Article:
Every few conversations about venture capital, someone laments the “herd mentality” of the venture capital sector. That is, the tendency of venture capital investors to invest in similar areas. It’s a favorite topic of cleantech afficianados as well, both before cleantech got hot, and since then. I’d like to ask though, are we sure the herd is a bad thing?
I’ve personally invested in and raised money for companies in hot areas, in passe sectors fallen well out of favor, and in sectors way before their time. And while part of me would love if all investors always liked my deal, and all companies wanted to sell to me cheaply because no one else was interested, the other part respects that the herd mentality probably exists for very good reasons. Maybe it’s just a form of better managing risk and creating value.
A couple of reasons why a herd of venture capitalists may not be bad:
- Supply chain / ecosystem development – It’s always rough for a new technology company to have to develop everything itself. The herd or trend investing typically means if you are investing in or building a company in a hot area, there are more resources available to help. More suppliers. More partners. More customers. (Even more bankers and lawyers and accountants that don’t look at you funny when you use jargon.) More innovation. More collaboration. More of all of them investing in parallel. Better predictability in planning. Better predictability in exits.
- Capital accumulation – The whole concept of the joint stock company helped advance the entire idea of capitalism, and the industrial revolution, buy creating a way to accumulate capital of an appropriate level at an appropriate pace for the next ventures. Venture capital syndicates provide the same type of value, enabling pooling of resources, sharing of risk, and staging of capital and risk, in a predictable, long run, sustainable way. Let’s give them credit. The herd might be just a symptom of a sophisticated capital accumulation system working well, as opposed to a cause of a malaise.
- Scale matters / changing the world matters – Let’s assume part of the point here is for innovation to change the world and make it a better place (I’d like to believe that). In cleantech for example, the underlying sectors are so massive that a few investors and a few companies are unlikely to make a dent before I retire. They’re going to need billions, and build things that make skyscapers look small. Maybe it takes a herd. In this view, once an area of game changing innovation is identified, don’t we want to see it fly and scale? Like, now? If we think we’ve got the next big thing in our sights, how about making sure the whole world focuses on it? Oh wait, that would be the herd.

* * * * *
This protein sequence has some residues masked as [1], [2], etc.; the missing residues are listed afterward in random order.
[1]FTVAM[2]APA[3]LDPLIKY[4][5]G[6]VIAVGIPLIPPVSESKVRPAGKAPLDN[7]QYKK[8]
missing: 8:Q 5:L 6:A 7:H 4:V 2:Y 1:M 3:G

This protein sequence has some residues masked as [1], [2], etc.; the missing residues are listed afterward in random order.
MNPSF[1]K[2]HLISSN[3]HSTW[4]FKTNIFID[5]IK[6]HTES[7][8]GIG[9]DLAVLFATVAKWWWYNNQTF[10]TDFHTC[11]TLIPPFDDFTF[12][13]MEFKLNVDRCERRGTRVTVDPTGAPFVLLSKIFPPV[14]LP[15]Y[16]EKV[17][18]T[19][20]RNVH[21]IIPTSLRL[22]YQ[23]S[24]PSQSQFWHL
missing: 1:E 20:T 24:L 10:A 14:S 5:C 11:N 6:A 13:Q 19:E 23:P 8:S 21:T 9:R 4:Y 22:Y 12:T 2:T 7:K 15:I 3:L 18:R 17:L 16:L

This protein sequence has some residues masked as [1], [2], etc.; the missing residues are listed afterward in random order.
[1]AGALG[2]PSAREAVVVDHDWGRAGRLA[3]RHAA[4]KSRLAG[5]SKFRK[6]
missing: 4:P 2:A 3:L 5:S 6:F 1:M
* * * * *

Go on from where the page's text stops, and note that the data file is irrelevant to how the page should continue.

- De-risk future fund raisings / recruiting – One of the big risks for both investors and startups is recruiting top talent and raising the next round, ie not running out of money just when you’ve figured out what to do. When was the last time you tried to do either of those in a sector that didn’t have dozens of funds hot after it? That really sucks. The herd mentality has a hugely positive impact on derisking a startup launch and derisking the staging of capital needs for both founders, investors, and customers. Think of the valley of death concept- the other favorite complaint of all startups. Good herd management means a bridge over the valley of death (albeit often a creaky one!)
In the cattle business, cows by themselves away from the herd are a double edged sword they mean 1) you’re about to have a calf, or 2) you’re about to have a problem. I think we should remember herds aren’t all bad, they generally exist to protect and nurture. That’s why lion prides out compete cheetahs, and why wildebeests survive the Serengetti migration, right? Yes, that creates trade-offs, and there are plenty of approaches where the herd is the enemy of the innovation. But don’t ding the herd out of hand. Respect the power of the herd.